Wednesday, August 6, 2008


When I’m in Sydney, I pass her childhood house at least once a day. After years of neglect, it was auctioned and sold recently. I’ve sat on the bus stop outside it and thought about a mother singing right there, just in there, to the young girl who would become known to the world as “La Stupenda”.

Over the hill and a short walk away is the Sydney Cricket Ground where her mother went on languid Sydney summer days. Now the games are fast forward day-night commercial circuses, the local night skies warped by the glare of the floodlights.

Further up the street my father opened his first bank account at the Commonwealth Bank. One shilling. The bank has gone and a metal ATM is in its place. The little streets are crowded with fashionable boutiques, restaurants and cafes. Only the red brick Federation post office looks unchanged.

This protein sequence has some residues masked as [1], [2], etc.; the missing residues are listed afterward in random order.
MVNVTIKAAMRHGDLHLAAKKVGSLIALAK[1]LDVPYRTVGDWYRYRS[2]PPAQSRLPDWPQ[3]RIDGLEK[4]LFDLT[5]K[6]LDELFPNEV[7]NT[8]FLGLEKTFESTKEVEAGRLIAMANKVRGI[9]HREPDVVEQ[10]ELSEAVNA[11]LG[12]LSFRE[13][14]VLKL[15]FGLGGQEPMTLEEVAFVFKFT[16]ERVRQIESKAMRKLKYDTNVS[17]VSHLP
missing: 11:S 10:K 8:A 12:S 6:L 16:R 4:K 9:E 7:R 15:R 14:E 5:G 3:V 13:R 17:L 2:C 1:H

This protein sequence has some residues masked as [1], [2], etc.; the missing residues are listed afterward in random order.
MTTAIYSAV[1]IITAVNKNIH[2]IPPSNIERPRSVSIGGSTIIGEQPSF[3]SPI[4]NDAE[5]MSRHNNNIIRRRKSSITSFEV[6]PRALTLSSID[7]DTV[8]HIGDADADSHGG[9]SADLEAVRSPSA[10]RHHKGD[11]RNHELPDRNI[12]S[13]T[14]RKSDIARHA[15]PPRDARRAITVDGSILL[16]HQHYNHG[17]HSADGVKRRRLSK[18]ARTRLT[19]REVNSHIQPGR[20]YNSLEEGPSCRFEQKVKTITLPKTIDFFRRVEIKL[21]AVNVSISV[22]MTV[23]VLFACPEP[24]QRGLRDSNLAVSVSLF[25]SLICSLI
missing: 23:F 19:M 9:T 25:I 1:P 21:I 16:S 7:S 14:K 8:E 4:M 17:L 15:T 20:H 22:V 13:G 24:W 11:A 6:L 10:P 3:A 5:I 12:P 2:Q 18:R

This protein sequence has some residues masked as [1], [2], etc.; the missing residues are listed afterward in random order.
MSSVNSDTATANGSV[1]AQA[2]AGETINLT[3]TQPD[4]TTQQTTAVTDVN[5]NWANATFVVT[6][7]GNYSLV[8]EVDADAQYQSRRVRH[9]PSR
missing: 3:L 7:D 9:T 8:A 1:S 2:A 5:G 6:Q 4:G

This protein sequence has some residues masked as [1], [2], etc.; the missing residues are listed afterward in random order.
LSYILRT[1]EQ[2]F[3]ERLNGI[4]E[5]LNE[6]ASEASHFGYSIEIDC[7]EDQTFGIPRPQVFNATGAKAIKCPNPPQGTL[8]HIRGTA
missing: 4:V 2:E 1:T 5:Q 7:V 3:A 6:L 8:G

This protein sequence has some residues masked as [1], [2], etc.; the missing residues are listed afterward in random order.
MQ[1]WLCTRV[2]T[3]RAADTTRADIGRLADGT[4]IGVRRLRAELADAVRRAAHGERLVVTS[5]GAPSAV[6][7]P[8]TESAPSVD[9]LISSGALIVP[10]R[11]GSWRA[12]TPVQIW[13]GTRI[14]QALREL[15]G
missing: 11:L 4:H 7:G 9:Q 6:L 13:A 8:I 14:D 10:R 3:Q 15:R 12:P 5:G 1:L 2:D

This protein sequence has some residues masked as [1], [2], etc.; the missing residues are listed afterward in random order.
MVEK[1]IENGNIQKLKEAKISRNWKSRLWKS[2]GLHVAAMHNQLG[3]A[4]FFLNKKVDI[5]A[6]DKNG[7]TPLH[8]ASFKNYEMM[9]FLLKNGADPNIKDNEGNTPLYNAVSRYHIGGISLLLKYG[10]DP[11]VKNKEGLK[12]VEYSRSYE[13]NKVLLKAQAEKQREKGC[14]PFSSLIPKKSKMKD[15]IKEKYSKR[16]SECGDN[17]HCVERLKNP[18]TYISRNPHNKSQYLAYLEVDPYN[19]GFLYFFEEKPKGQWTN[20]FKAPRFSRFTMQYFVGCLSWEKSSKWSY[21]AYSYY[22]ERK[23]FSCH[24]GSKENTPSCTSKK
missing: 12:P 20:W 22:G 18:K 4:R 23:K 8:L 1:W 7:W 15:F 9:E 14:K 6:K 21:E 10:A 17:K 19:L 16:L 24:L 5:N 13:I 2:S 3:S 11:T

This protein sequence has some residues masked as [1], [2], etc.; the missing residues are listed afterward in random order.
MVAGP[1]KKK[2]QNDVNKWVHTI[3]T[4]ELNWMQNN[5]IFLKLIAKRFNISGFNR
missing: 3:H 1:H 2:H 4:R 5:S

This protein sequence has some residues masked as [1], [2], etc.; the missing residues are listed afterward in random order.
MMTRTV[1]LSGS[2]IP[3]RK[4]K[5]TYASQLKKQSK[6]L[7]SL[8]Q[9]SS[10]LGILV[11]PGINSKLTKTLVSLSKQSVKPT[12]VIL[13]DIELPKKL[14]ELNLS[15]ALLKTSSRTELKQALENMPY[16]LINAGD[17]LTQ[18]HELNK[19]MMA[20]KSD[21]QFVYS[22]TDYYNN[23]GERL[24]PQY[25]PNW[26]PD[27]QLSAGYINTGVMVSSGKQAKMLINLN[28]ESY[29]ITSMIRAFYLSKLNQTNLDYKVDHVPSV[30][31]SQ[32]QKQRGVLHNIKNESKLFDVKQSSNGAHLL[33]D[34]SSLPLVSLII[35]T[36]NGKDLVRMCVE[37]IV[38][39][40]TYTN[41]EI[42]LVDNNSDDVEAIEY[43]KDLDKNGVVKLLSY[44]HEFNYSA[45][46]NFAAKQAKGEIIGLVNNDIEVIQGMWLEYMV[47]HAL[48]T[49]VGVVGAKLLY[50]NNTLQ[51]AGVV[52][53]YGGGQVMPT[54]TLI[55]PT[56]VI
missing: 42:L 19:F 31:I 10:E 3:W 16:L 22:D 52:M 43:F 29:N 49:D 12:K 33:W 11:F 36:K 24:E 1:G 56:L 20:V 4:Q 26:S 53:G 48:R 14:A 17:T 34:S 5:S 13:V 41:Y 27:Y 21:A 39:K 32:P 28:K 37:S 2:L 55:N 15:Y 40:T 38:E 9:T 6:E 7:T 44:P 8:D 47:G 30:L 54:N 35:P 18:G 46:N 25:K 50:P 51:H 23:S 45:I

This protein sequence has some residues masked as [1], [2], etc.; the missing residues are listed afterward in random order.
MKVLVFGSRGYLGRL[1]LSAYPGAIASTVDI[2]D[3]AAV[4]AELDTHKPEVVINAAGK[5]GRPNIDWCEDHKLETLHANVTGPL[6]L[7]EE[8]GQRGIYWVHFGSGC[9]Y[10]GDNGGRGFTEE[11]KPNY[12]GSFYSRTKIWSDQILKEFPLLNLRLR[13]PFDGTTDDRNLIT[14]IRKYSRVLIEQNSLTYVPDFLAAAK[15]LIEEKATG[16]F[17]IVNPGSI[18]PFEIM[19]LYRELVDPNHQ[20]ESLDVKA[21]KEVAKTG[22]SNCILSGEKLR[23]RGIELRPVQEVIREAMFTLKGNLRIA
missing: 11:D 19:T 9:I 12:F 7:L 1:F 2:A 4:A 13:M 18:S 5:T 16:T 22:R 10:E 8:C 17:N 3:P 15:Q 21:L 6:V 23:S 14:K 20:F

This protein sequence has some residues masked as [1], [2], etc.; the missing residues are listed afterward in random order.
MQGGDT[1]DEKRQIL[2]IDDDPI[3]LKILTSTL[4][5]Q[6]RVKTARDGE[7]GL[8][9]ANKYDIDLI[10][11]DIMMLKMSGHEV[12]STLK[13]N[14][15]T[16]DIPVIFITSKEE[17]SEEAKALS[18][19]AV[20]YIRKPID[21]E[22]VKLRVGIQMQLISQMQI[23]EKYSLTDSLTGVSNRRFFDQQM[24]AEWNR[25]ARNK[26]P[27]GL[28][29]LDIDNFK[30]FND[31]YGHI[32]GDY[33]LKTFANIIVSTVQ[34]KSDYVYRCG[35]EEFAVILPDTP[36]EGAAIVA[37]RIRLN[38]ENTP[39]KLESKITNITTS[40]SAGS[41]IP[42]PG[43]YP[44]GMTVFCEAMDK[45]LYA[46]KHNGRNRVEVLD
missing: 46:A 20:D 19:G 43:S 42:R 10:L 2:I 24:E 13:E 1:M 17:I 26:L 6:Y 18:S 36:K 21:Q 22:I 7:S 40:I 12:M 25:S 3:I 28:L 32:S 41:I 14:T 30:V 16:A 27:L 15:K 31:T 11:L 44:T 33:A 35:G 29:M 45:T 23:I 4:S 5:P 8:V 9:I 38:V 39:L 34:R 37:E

After decades falling down as Lucia on all the world stages, and now 81, she fell in her garden in Switzerland picking flowers. Both legs were broken. Hospitalised since June, at last there’s some good news. From Opera Australia's "Allerta" this month, Richard Bonynge has a special message from Dame Joan Sutherland:

“Joan would like to thank everyone who has sent such kind messages, and such beautiful cards and flowers to her during her time in hospital. She is unable to answer each message individually but wanted everyone to know it has been such a help in her recovery. She is doing well and is expecting to go home very soon.”

Whatever frailty has overtaken her body, this great woman's courage, endurance, and perserverance which were the hallmarks of the legend seem undiminished. Anyone who saw her, whenever, wherever, with whomever else, knew this: she was the goods. Legs broken maybe, spirit never.

There are more summers and roses yet, thank goodness.

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